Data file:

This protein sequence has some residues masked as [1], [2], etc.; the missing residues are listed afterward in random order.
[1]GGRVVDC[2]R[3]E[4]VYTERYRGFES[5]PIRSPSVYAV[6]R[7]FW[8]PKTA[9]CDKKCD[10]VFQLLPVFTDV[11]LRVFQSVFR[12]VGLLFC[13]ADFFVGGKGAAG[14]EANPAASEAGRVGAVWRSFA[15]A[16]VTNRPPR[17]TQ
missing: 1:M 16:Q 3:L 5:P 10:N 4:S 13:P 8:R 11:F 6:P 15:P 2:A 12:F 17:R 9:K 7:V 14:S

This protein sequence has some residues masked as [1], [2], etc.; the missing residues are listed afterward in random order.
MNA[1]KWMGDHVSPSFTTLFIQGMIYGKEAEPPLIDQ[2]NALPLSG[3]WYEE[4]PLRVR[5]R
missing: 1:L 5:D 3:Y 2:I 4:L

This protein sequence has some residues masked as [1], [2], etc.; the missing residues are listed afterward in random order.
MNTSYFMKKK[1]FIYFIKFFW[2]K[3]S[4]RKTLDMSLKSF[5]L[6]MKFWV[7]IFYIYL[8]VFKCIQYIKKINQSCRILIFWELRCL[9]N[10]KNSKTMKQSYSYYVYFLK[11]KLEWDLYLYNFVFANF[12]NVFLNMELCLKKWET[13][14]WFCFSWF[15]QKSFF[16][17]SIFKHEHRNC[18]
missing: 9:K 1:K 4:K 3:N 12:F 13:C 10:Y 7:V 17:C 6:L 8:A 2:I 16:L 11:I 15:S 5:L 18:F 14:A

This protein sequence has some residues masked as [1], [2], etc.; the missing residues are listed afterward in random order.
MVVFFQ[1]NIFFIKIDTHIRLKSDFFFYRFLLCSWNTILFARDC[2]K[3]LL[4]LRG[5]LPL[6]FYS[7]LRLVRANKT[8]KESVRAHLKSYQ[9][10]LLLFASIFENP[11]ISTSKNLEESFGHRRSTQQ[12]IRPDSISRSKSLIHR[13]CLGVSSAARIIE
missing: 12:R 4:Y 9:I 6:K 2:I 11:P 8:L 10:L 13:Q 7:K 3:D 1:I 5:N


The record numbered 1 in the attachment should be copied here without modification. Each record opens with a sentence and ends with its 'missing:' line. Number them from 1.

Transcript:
This protein sequence has some residues masked as [1], [2], etc.; the missing residues are listed afterward in random order.
[1]GGRVVDC[2]R[3]E[4]VYTERYRGFES[5]PIRSPSVYAV[6]R[7]FW[8]PKTA[9]CDKKCD[10]VFQLLPVFTDV[11]LRVFQSVFR[12]VGLLFC[13]ADFFVGGKGAAG[14]EANPAASEAGRVGAVWRSFA[15]A[16]VTNRPPR[17]TQ
missing: 1:M 16:Q 3:L 5:P 10:N 4:S 13:P 8:R 11:F 6:P 15:P 2:A 12:F 17:R 9:K 7:V 14:S